WildAtHeartThis remains one of David Lynch’s most controversial films. A dark and violent romance, it’s quite uneven but still fairly impacting, as even mid-level Lynch is better than most other filmmaker’s so-called successes.

WILD AT HEART, released in August of 1990, was Lynch’s long-in-coming follow-up to BLUE VELVET. WILD AT HEART won the grand prize at that year’s Cannes Film Festival, but stateside critics and audiences were upset largely by the fact that it was so different in look, style and content than BLUE VELVET (even though it dealt with many of the same themes). David Lynch, being the uncompromising artist he was/is, never had any interest in repeating himself, which got him in a fair amount of trouble, seeing as how his previous film was such a massive cult success.

Then there was the issue of WILD AT HEART’S violence quota. In 1990 it was about as extreme as mainstream American cinema got; I was a movie theater employee back then, and can attest that it inspired more disgusted walk-outs than just about any other movie of the time. Now, however, the shock factor has worn off—especially since the film directly influenced much of the independent cinema of the nineties—making it far easier to appreciate its many qualities.

Sailor and Lula are a young couple in love. Unfortunately their seemingly blissful romance is thwarted when Sailor is attacked by a black man one day and ends up bashing the guy’s head in. The man was hired by Lula’s witchy mother Henrietta, who’d just come on to Sailor in a public restroom. Her aim was to bring Sailor down because he witnessed the death of her husband in a fire that Henrietta and her slimy boyfriend Marcellus Santos caused.

When Sailor is released from prison a few years later he takes off on a wild cross-country jaunt with Lula, in defiance of her mother’s wishes. The latter responds by sending Johnny Farragut, an easygoing private detective, after them. But she also dispatches Santos. He promptly delivers Johnny into the hands of some psychotic friends in New Orleans, who enlist him in a “buffalo hunt” in which Johnny assumes the role of the buffalo.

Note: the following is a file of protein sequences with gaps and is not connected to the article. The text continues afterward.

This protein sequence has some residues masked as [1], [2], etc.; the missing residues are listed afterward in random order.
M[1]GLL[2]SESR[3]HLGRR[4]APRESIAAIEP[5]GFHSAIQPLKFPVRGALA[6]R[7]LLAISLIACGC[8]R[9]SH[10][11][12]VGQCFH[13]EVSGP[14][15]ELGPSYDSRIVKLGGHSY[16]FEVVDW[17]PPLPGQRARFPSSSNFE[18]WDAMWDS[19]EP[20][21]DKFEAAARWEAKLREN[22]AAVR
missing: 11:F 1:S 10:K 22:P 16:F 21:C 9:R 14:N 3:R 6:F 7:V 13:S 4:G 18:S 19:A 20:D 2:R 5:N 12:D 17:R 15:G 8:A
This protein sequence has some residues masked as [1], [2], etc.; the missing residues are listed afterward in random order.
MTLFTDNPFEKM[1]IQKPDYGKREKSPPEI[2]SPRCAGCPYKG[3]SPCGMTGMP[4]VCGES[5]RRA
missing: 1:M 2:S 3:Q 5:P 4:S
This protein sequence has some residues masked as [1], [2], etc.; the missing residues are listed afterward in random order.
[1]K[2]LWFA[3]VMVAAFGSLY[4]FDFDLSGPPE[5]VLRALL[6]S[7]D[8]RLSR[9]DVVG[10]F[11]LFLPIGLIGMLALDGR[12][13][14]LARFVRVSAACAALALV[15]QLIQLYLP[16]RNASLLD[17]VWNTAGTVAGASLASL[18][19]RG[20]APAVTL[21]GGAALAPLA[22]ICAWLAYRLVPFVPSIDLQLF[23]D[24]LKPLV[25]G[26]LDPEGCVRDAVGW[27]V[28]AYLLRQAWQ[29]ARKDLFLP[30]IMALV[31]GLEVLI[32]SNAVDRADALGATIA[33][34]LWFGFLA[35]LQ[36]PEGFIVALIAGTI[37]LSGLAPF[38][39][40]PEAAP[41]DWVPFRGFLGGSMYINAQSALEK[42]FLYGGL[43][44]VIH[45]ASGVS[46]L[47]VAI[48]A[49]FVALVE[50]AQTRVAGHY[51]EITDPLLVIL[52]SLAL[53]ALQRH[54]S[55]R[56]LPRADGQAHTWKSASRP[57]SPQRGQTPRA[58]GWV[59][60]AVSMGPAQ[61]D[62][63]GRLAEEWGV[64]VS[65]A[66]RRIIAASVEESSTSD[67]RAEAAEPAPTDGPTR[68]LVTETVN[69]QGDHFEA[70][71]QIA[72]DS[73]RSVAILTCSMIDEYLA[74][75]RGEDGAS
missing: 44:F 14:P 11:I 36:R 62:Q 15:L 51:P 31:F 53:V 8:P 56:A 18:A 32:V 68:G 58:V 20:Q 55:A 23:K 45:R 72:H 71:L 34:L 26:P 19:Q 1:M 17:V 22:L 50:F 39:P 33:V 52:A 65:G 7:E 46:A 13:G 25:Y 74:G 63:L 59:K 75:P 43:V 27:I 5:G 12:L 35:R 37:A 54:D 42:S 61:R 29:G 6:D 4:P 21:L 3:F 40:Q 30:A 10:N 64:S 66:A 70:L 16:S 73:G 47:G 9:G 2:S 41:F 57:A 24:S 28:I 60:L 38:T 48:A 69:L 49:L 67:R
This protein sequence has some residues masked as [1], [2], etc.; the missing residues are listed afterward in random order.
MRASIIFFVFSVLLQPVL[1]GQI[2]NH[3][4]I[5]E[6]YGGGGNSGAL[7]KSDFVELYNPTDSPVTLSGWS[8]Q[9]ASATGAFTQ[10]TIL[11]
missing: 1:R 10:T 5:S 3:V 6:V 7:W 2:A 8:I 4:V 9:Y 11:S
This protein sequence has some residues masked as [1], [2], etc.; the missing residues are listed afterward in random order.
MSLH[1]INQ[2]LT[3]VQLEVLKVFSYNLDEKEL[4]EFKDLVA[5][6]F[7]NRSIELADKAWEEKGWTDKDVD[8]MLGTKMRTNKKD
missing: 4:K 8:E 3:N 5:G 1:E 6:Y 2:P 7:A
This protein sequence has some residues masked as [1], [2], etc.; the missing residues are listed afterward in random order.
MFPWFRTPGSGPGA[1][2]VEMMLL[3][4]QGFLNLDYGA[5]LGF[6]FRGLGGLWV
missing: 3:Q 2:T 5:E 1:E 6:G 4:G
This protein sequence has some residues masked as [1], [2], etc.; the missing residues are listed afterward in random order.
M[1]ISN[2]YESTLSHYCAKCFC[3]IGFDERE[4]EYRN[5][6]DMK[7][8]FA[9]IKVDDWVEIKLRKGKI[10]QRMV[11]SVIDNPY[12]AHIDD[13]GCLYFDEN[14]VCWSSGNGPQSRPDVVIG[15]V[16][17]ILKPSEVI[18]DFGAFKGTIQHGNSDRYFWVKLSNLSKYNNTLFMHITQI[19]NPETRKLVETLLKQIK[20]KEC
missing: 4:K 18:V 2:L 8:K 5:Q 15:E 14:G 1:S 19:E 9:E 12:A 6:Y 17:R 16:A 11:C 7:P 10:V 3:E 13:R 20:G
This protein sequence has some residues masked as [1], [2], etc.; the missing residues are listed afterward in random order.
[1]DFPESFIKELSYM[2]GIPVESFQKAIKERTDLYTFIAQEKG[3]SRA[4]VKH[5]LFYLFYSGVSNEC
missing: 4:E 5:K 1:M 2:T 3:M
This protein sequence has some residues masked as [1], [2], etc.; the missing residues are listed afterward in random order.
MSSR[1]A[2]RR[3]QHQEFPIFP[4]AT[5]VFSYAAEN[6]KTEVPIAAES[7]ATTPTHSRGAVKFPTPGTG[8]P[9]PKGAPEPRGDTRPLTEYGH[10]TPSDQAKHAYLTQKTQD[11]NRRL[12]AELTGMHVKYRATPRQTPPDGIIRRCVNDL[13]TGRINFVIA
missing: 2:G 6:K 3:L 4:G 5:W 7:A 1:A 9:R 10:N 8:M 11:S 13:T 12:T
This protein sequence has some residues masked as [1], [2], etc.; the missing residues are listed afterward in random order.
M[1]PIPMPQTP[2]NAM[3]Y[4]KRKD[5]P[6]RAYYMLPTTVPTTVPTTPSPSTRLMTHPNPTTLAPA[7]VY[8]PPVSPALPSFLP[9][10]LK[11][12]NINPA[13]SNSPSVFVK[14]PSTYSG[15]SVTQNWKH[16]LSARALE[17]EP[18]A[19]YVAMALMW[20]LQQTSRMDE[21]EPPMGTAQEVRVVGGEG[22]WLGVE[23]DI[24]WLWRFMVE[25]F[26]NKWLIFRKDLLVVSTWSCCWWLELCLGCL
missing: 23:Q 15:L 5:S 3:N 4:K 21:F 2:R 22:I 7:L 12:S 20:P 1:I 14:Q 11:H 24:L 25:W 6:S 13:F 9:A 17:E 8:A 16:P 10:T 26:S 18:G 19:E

As for Sailor and Lula, their money quickly runs out and they end up in a Texas fleapit called Big Tuna. There Sailor falls under the influence of Bobby Peru, a miscreant who enlists Sailor in a bank heist he promises will make them both rich. What Bobby fails to disclose is that he’s in the employ of Santos, and has vowed to see to it that Sailor doesn’t survive the robbery!

Lula in the meantime has discovered she’s pregnant, and isn’t so sure she wants to deliver a baby into a world that’s “wild at heart and weird on top.”

Most of David Lynch’s previous films—ERASERHEAD, THE ELEPHANT MAN, BLUE VELVET, the TWIN PEAKS pilot episode—had a lean, streamlined quality to them. WILD AT HEART marked the beginning of Lynch’s disjointed and overlong phase (see TWIN PEAKS: FIRE WALK WITH ME and LOST HIGHWAY). The 1989 Barry Gifford novel the film is based on was a pared-down exercise in minimalism marked by colorful conversations and very little action. Lynch added his own brand of colorful weirdness, and also quite a few supporting players. Thus, a simple story about lovers on the run is rendered extremely complicated and difficult to follow.

Yet there are many impressive touches. WILD AT HEART has a style and attitude that today might be called Tarantino-esque, with its darkly comedic noirish atmosphere, startlingly graphic violence and frequent hommages to past movies (a red pipe from MON ONCLE, a dog gobbling a severed hand from YOJIMBO). Tarantino’s scripts for TRUE ROMANCE and NATURAL BORN KILLERS, for that matter, both owe more than a little something to WILD AT HEART.

Also on display in WILD AT HEART is Lynch’s gift for eliciting the absolute best from his performers. Nicolas Cage and Laura Dern have never been better as Sailor and Lula, who remain one of the great white trash couples in screen history. The supporting cast is peppered with Lynch regulars like Grace Zabriskie, Jack Nance, Isabella Rossellini, Harry Dean Stanton and Crispin Glover, all of whom make quite an impression. The most impressive performance, however, is delivered by Laura Dern’s real-life mom Diane Ladd, not known for Lynch movies but whose sustained comedic intensity makes her quite possibly the ideal David Lynch performer.

Vital Statistics

The Samuel Goldwyn Company

Director: David Lynch
Producers: Monty Montgomery, Steve Golin, Sigurjon Sighvatsson
Screenplay: David Lynch
(Based on a novel by Barry Gifford)
Cinematography: Frederick Elmes
Editing: Duwayne Dunham
Cast: Nicolas Cage, Laura Dern, Diane Ladd, Willem Dafoe, Harry Dean Stanton, J.E. Freeman, Crispin Glover, Calvin Lockhart, Isabella Rossellini, Grace Zabriskie, Sherilyn Fenn, Marvin Kaplan, W, Morgan Sheppard, David Patrick Kelly, Freddie Jones, Jack Nance, Sheryl Lee